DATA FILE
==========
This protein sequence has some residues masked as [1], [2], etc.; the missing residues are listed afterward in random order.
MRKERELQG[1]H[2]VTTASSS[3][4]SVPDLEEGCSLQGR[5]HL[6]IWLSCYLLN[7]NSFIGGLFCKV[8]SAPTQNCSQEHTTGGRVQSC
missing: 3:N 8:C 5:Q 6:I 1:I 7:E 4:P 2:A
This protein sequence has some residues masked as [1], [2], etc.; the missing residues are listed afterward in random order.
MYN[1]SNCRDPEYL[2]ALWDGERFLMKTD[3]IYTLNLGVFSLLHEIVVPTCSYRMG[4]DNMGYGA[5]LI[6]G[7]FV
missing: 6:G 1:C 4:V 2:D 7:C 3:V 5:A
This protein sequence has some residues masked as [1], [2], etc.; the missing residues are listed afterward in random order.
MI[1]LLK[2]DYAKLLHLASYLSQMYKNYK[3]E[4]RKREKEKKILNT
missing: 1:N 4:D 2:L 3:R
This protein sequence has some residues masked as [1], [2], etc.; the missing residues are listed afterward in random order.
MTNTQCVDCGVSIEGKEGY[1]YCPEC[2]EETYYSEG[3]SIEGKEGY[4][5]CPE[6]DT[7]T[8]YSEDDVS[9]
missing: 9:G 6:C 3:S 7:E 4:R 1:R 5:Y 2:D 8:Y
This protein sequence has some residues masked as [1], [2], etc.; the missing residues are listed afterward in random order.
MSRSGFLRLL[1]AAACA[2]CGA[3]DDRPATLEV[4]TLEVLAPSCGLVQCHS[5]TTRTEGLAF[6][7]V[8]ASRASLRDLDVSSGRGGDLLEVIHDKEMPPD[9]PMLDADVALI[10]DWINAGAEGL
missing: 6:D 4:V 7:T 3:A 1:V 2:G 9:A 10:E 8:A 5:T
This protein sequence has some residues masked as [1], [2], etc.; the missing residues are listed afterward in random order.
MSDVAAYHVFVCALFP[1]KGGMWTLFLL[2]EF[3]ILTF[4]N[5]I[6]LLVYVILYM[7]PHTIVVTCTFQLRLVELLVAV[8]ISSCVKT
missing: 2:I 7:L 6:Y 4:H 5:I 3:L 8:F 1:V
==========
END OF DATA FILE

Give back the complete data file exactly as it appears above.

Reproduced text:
This protein sequence has some residues masked as [1], [2], etc.; the missing residues are listed afterward in random order.
MRKERELQG[1]H[2]VTTASSS[3][4]SVPDLEEGCSLQGR[5]HL[6]IWLSCYLLN[7]NSFIGGLFCKV[8]SAPTQNCSQEHTTGGRVQSC
missing: 3:N 8:C 5:Q 6:I 1:I 7:E 4:P 2:A
This protein sequence has some residues masked as [1], [2], etc.; the missing residues are listed afterward in random order.
MYN[1]SNCRDPEYL[2]ALWDGERFLMKTD[3]IYTLNLGVFSLLHEIVVPTCSYRMG[4]DNMGYGA[5]LI[6]G[7]FV
missing: 6:G 1:C 4:V 2:D 7:C 3:V 5:A
This protein sequence has some residues masked as [1], [2], etc.; the missing residues are listed afterward in random order.
MI[1]LLK[2]DYAKLLHLASYLSQMYKNYK[3]E[4]RKREKEKKILNT
missing: 1:N 4:D 2:L 3:R
This protein sequence has some residues masked as [1], [2], etc.; the missing residues are listed afterward in random order.
MTNTQCVDCGVSIEGKEGY[1]YCPEC[2]EETYYSEG[3]SIEGKEGY[4][5]CPE[6]DT[7]T[8]YSEDDVS[9]
missing: 9:G 6:C 3:S 7:E 4:R 1:R 5:Y 2:D 8:Y
This protein sequence has some residues masked as [1], [2], etc.; the missing residues are listed afterward in random order.
MSRSGFLRLL[1]AAACA[2]CGA[3]DDRPATLEV[4]TLEVLAPSCGLVQCHS[5]TTRTEGLAF[6][7]V[8]ASRASLRDLDVSSGRGGDLLEVIHDKEMPPD[9]PMLDADVALI[10]DWINAGAEGL
missing: 6:D 4:V 7:T 3:A 1:V 2:G 9:A 10:E 8:A 5:T
This protein sequence has some residues masked as [1], [2], etc.; the missing residues are listed afterward in random order.
MSDVAAYHVFVCALFP[1]KGGMWTLFLL[2]EF[3]ILTF[4]N[5]I[6]LLVYVILYM[7]PHTIVVTCTFQLRLVELLVAV[8]ISSCVKT
missing: 2:I 7:L 6:Y 4:H 5:I 3:L 8:F 1:V